Extend the menus of school canteens to include traditional, nutritive foods along with fast-food items at attractive prices and packaging. Make, what is good, look good as well. Add incentives. Just like companies offer attractive toys with burgers, etc, the nutritive food items should also carry motivators along with.
Prepare junk foods in a healthy manner replacing empty calories with more nutrition. Use low fat oils, less sugar and whole grain breads. We now have appliances that cook without or minimal oil. In parallel, make traditional, healthy food more tasteful. Add natural flavouring agents, like mint, coriander, cinnamon, cardamom, etc. The list is endless.
Promote sports, exercising and other wholesome activities like Yoga and martial arts.
Health should be made a regular subject and be taught in class through text books and practical activities. This can be a real fun and greatly beneficial.
There can be many better alternatives to an altogether ban on junk food in schools. What is needed is the will and expertise in executing them at all levels.
“Excellent decision and one long pending, complete respect for them, there is no point educating children and teaching them to grow into educated adults when you feed them junk, you feed the body with healthy food and you have a healthy mind, sugar and processed food destroys health of children, impacts growth and hormonal balance and affects their lives. I am proud of this decision.
Luke Coutinho, Nutritionist, Author
“I think it’s a good step to educate students about nutritious food and regularly monitor health of students, we should welcome the idea and intentions.
At the same time I don’t think ban is answer to anything. Liquor is banned in some states but those states have high rate of smuggling. A few months back, someone said ban beef and then there was a ban on few movies. Maggi was banned for some months but when the ban was lifted, it made record sales. What’s the message? That ban doesn’t affect eating habits.
Ban only promotes wrong practices. If liquor is banned, there’s smuggling and illegal business. If a film is banned, it gets downloaded from the internet. You ban books, and I get them from the illegal market… So bans only cause illegal activities.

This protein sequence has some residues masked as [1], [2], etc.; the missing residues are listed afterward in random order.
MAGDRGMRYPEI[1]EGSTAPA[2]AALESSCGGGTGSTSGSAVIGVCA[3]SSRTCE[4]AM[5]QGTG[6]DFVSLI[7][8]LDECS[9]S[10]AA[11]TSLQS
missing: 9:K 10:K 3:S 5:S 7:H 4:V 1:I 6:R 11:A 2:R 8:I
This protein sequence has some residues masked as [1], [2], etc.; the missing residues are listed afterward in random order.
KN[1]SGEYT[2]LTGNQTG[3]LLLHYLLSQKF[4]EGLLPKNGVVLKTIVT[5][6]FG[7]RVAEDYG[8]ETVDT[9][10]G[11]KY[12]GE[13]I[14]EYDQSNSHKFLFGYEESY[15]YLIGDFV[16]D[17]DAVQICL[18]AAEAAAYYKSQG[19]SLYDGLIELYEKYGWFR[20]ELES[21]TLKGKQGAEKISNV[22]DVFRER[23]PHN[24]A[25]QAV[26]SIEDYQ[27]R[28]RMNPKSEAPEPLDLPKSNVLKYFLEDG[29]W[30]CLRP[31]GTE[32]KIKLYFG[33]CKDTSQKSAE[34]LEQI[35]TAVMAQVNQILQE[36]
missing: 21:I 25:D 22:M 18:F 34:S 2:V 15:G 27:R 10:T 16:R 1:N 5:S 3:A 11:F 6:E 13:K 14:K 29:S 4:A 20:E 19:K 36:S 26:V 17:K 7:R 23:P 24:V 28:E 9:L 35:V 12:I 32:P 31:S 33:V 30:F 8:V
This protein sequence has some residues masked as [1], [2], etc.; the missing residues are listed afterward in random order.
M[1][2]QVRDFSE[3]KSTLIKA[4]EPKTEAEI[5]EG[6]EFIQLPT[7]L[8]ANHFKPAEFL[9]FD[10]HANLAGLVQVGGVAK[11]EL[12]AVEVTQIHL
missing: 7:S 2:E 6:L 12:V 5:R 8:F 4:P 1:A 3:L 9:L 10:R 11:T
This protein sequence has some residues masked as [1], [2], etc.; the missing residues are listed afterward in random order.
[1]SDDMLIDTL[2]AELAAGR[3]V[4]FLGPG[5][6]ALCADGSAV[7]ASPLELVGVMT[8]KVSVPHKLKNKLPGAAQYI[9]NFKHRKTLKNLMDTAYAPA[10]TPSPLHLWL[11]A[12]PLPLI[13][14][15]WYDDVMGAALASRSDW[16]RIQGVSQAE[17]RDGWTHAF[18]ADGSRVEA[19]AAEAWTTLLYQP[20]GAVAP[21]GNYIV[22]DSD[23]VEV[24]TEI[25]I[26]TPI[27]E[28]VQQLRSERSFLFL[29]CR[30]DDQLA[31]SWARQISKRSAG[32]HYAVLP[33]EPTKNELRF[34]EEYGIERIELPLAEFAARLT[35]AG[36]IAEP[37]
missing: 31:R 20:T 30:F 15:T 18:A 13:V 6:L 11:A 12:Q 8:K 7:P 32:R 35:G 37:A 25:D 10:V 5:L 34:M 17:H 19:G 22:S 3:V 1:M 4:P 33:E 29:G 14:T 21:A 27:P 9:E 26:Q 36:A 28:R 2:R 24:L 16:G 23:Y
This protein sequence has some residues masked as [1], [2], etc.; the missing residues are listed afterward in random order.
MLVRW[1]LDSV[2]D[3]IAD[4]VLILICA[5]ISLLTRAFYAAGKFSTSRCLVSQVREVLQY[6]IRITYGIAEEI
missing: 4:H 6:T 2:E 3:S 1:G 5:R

I think the correct approach is IEC – that is information, education and communication. CBSE should educate students about healthy food habits, request brand ambassadors not to endorse junk food.” – Rajeev Namjoshi, Businessman
“ It is high time that we take a step. Obesity has been catching up with India’s youth like slow poison. This step is commendable and should be stringently carried out in private as well as public schools. In today’s world a lot of nuclear families have working parents and they seldom watch their child’s eating habits. The school is the perfect place to initiate control.
However, I do think that screening tiffin boxes is going a little too far. The school’s rules should apply only under its premises. Its role is to teach children what is right and wrong, not to control or limit their choices.
Just like everybody knows smoking is injurious to health, yet people indulge in it.
Similarly, the school’s role is to inform children and create awareness about healthy eating habits. To adhere to them or not should be the child’s individual decision.” – Khushbu Arora, Student
“The health of our children needs special care and attention. Educating them about eating healthy and right is very important. An initial strict action with educating them about the benefits of eating healthy are important. No one can be with them 24×7 or for the rest of their lives. If they can understand, learn, appreciate the benefits of healthy eating, it will be better in the long run and create a healthy, happy and a strong country.”– Tapsya Lall, Home-maker